2. Immune response evolution in children and adults for yellow fever vaccine [ Time Frame: 30-45 days after vaccination ]
    seropositivity proportion and the yellow fever neutralizing antibodies geometric mean titers.

  3. Immune response evolution in children and adults for yellow fever vaccine [ Time Frame: 1 year after vaccination ]
    seropositivity proportion and the yellow fever neutralizing antibodies geometric mean titers.

  4. Immune response evolution in children and adults for yellow fever vaccine [ Time Frame: 4 years after vaccination ]
    seropositivity proportion and the yellow fever neutralizing antibodies geometric mean titers.

  5. Immune response evolution in children and adults for yellow fever vaccine [ Time Frame: 7 years after vaccination ]
    seropositivity proportion and the yellow fever neutralizing antibodies geometric mean titers.

  6. Immune response evolution in children and adults for yellow fever vaccine [ Time Frame: 10 years after vaccination ]
    seropositivity proportion and the yellow fever neutralizing antibodies geometric mean titers.


Secondary Outcome Measures :
  1. Interaction between dengue antibodies and the immune response evolution for yellow fever vaccine in children and adults. [ Time Frame: before vaccination (day 0) ]
    Anti-dengue virus IgG antibodies and neutralizing antibodies to yellow fever vaccine.

  2. Interaction between dengue antibodies and the immune response evolution for yellow fever vaccine in children and adults. [ Time Frame: 30-45 days after vaccination ]
    Anti-dengue virus IgG antibodies and neutralizing antibodies to yellow fever vaccine.

  3. Interaction between dengue antibodies and the immune response evolution for yellow fever vaccine in children and adults. [ Time Frame: 1 year after vaccination ]
    Anti-dengue virus IgG antibodies and neutralizing antibodies to yellow fever vaccine.

  4. Association between sociodemographic factors, personal medical history and immune status to yellow fever in children and adults [ Time Frame: immediately before vaccination ( day 0 ) ]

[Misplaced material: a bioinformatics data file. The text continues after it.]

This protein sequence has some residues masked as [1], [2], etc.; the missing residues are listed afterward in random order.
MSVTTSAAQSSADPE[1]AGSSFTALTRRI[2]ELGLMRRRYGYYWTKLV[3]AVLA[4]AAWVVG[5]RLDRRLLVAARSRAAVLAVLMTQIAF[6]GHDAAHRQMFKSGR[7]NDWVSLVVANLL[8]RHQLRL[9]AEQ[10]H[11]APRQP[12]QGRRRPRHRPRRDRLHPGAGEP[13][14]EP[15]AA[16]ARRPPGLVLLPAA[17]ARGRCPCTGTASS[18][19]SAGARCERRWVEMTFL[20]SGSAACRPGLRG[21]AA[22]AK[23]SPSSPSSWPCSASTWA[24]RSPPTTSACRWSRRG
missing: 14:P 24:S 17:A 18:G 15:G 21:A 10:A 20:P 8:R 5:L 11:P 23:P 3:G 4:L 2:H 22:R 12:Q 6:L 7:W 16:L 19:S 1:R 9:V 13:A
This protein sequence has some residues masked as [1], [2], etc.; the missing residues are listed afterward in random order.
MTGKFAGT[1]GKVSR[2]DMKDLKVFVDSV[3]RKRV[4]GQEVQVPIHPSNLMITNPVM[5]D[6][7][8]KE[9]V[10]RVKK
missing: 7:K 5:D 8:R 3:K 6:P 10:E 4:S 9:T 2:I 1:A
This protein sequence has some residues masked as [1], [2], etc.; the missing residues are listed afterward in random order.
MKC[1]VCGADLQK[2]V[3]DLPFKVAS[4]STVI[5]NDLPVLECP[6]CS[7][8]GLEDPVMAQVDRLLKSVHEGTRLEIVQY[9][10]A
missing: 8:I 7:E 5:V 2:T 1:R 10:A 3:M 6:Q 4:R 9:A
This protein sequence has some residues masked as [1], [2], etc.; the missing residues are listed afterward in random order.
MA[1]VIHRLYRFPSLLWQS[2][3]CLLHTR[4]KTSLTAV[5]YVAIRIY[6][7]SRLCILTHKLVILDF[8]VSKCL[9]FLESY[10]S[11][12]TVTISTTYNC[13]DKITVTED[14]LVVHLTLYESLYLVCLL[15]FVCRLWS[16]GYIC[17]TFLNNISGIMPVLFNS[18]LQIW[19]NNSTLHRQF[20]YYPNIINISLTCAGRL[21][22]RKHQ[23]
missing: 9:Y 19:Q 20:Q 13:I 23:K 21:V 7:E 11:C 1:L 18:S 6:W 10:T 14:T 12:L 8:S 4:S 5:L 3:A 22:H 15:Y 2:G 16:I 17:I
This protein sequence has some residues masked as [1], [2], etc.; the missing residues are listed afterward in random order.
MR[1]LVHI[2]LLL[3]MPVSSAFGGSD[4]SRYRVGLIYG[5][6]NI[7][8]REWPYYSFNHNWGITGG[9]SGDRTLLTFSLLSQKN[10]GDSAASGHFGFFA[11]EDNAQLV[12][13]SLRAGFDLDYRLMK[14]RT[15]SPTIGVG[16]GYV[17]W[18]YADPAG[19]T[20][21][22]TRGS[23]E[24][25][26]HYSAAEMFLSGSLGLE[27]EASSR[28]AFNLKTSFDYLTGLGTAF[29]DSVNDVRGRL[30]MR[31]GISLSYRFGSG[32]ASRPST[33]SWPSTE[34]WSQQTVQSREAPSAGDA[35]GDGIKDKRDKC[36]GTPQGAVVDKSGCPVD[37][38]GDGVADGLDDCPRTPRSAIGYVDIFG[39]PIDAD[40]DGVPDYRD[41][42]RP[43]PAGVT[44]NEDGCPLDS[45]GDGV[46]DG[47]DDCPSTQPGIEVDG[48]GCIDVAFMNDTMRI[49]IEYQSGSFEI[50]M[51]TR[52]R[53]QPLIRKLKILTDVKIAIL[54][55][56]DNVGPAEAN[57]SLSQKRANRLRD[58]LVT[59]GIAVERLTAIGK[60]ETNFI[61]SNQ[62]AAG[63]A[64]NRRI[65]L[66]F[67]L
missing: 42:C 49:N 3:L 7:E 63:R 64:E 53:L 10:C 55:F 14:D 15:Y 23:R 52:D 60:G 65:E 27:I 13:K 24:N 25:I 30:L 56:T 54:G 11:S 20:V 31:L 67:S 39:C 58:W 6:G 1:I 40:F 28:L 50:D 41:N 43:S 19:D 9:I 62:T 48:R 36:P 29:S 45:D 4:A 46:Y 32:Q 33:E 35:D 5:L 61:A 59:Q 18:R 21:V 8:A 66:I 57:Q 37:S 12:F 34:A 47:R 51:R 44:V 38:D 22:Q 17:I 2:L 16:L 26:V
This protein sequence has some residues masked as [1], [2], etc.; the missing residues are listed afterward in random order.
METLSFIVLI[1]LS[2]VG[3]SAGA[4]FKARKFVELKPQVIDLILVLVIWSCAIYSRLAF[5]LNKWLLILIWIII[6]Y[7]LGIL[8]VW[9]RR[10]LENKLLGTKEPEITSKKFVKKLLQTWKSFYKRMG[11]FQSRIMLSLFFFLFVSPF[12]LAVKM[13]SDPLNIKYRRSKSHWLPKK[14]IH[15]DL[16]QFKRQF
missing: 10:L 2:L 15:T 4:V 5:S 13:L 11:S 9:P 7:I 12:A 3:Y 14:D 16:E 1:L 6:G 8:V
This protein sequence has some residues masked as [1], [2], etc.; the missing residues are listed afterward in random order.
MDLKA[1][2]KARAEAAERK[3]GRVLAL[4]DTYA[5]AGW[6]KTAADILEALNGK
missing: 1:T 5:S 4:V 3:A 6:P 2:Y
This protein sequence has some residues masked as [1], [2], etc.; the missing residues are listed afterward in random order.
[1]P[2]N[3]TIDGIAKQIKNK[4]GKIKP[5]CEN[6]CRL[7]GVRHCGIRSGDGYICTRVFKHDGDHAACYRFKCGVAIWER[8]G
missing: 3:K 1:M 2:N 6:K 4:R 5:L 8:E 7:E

Number of vaccine doses, age of the participant per years, age at vaccination, gender, personal vaccination record, vaccination history against yellow fever in infants' mothers, history of severe diseases (hospitalization, sequels, disability ), comorbidities and medications used at the time of blood collection.

  5. Association between sociodemographic factors, personal medical history and immune status to yellow fever in children and adults [ Time Frame: 1 year after vaccination ]
    Number of vaccine doses, age of the participant per years, age at vaccination, gender, personal vaccination record, vaccination history against yellow fever in infants' mothers, history of severe diseases (hospitalization, sequels, disability ), comorbidities and medications used at the time of blood collection.

  6. Association between sociodemographic factors, personal medical history and immune status to yellow fever in children and adults [ Time Frame: 4 years after vaccination ]
    Number of vaccine doses, age of the participant per years, age at vaccination, gender, personal vaccination record, vaccination history against yellow fever in infants' mothers, history of severe diseases (hospitalization, sequels, disability ), comorbidities and medications used at the time of blood collection.

  7. Association between sociodemographic factors, personal medical history and immune status to yellow fever in children and adults [ Time Frame: 7 years after vaccination ]